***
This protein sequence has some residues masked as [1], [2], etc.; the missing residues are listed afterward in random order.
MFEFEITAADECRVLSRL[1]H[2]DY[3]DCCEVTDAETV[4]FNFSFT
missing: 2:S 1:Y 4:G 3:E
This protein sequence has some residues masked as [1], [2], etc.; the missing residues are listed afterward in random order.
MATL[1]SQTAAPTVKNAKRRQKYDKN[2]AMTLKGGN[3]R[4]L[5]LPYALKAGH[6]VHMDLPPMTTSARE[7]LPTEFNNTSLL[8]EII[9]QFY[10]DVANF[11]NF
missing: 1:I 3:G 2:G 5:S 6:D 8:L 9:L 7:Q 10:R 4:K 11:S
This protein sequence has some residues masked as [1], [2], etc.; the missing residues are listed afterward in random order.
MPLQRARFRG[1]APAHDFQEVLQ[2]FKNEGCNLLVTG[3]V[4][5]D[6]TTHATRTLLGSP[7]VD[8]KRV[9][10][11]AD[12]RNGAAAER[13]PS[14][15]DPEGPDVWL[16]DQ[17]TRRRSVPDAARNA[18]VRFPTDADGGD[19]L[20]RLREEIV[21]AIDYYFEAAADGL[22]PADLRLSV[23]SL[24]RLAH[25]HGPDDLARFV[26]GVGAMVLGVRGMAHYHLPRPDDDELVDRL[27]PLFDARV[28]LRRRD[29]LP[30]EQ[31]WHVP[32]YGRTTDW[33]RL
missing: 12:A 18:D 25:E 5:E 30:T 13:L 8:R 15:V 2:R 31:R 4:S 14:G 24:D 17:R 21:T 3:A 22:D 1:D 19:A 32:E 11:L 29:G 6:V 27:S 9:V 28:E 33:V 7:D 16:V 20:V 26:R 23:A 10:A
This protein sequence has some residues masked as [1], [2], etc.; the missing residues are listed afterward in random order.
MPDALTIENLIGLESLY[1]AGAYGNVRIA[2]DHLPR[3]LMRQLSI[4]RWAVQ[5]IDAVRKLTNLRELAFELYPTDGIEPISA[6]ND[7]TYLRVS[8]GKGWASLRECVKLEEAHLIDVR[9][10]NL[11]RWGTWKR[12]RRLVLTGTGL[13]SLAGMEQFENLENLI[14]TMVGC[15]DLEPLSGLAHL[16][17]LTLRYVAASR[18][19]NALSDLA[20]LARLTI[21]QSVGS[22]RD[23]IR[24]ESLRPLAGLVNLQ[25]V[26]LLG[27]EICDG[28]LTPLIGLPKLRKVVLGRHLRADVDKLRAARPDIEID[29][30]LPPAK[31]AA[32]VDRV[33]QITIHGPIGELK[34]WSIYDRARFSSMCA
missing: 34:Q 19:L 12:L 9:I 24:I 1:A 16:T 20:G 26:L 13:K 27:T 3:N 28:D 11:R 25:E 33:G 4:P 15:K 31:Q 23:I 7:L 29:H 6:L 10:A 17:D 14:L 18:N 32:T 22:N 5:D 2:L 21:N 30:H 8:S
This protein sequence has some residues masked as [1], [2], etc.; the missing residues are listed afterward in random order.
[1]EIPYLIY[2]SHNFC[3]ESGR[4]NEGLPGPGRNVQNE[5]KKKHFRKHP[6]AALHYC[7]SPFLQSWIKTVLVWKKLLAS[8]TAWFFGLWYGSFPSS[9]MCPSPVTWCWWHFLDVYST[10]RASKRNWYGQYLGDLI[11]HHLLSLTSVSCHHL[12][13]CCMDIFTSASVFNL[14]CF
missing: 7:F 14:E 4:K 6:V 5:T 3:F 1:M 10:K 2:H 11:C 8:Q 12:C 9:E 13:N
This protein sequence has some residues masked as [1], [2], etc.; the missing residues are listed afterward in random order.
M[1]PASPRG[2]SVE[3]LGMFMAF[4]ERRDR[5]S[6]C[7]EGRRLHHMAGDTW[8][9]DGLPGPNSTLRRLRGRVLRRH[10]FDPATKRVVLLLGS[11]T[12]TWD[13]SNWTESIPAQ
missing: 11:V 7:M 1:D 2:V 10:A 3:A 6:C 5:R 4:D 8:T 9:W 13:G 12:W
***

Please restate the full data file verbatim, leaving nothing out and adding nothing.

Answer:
This protein sequence has some residues masked as [1], [2], etc.; the missing residues are listed afterward in random order.
MFEFEITAADECRVLSRL[1]H[2]DY[3]DCCEVTDAETV[4]FNFSFT
missing: 2:S 1:Y 4:G 3:E
This protein sequence has some residues masked as [1], [2], etc.; the missing residues are listed afterward in random order.
MATL[1]SQTAAPTVKNAKRRQKYDKN[2]AMTLKGGN[3]R[4]L[5]LPYALKAGH[6]VHMDLPPMTTSARE[7]LPTEFNNTSLL[8]EII[9]QFY[10]DVANF[11]NF
missing: 1:I 3:G 2:G 5:S 6:D 8:L 9:L 7:Q 10:R 4:K 11:S
This protein sequence has some residues masked as [1], [2], etc.; the missing residues are listed afterward in random order.
MPLQRARFRG[1]APAHDFQEVLQ[2]FKNEGCNLLVTG[3]V[4][5]D[6]TTHATRTLLGSP[7]VD[8]KRV[9][10][11]AD[12]RNGAAAER[13]PS[14][15]DPEGPDVWL[16]DQ[17]TRRRSVPDAARNA[18]VRFPTDADGGD[19]L[20]RLREEIV[21]AIDYYFEAAADGL[22]PADLRLSV[23]SL[24]RLAH[25]HGPDDLARFV[26]GVGAMVLGVRGMAHYHLPRPDDDELVDRL[27]PLFDARV[28]LRRRD[29]LP[30]EQ[31]WHVP[32]YGRTTDW[33]RL
missing: 12:A 18:D 25:E 5:E 30:T 13:L 8:R 15:V 2:R 31:R 4:S 14:G 24:D 17:R 21:T 3:A 22:D 1:D 19:A 32:E 11:L 29:G 6:V 27:S 9:V 28:E 33:V 7:D 16:V 20:V 26:R 23:A 10:A
This protein sequence has some residues masked as [1], [2], etc.; the missing residues are listed afterward in random order.
MPDALTIENLIGLESLY[1]AGAYGNVRIA[2]DHLPR[3]LMRQLSI[4]RWAVQ[5]IDAVRKLTNLRELAFELYPTDGIEPISA[6]ND[7]TYLRVS[8]GKGWASLRECVKLEEAHLIDVR[9][10]NL[11]RWGTWKR[12]RRLVLTGTGL[13]SLAGMEQFENLENLI[14]TMVGC[15]DLEPLSGLAHL[16][17]LTLRYVAASR[18][19]NALSDLA[20]LARLTI[21]QSVGS[22]RD[23]IR[24]ESLRPLAGLVNLQ[25]V[26]LLG[27]EICDG[28]LTPLIGLPKLRKVVLGRHLRADVDKLRAARPDIEID[29][30]LPPAK[31]AA[32]VDRV[33]QITIHGPIGELK[34]WSIYDRARFSSMCA
missing: 34:Q 19:L 12:L 9:I 24:I 1:A 16:T 20:G 26:L 13:K 27:T 3:N 28:D 11:R 25:E 33:G 4:P 15:K 31:Q 23:I 7:L 29:H 6:L 10:A 17:D 14:L 18:N 32:T 22:N 5:D 2:L 21:N 30:H 8:S
This protein sequence has some residues masked as [1], [2], etc.; the missing residues are listed afterward in random order.
[1]EIPYLIY[2]SHNFC[3]ESGR[4]NEGLPGPGRNVQNE[5]KKKHFRKHP[6]AALHYC[7]SPFLQSWIKTVLVWKKLLAS[8]TAWFFGLWYGSFPSS[9]MCPSPVTWCWWHFLDVYST[10]RASKRNWYGQYLGDLI[11]HHLLSLTSVSCHHL[12][13]CCMDIFTSASVFNL[14]CF
missing: 7:F 14:E 4:K 6:V 5:T 3:F 1:M 10:K 2:H 11:C 8:Q 12:C 9:E 13:N
This protein sequence has some residues masked as [1], [2], etc.; the missing residues are listed afterward in random order.
M[1]PASPRG[2]SVE[3]LGMFMAF[4]ERRDR[5]S[6]C[7]EGRRLHHMAGDTW[8][9]DGLPGPNSTLRRLRGRVLRRH[10]FDPATKRVVLLLGS[11]T[12]TWD[13]SNWTESIPAQ
missing: 11:V 7:M 1:D 2:V 10:A 3:A 6:C 5:R 4:D 8:T 9:W 13:G 12:W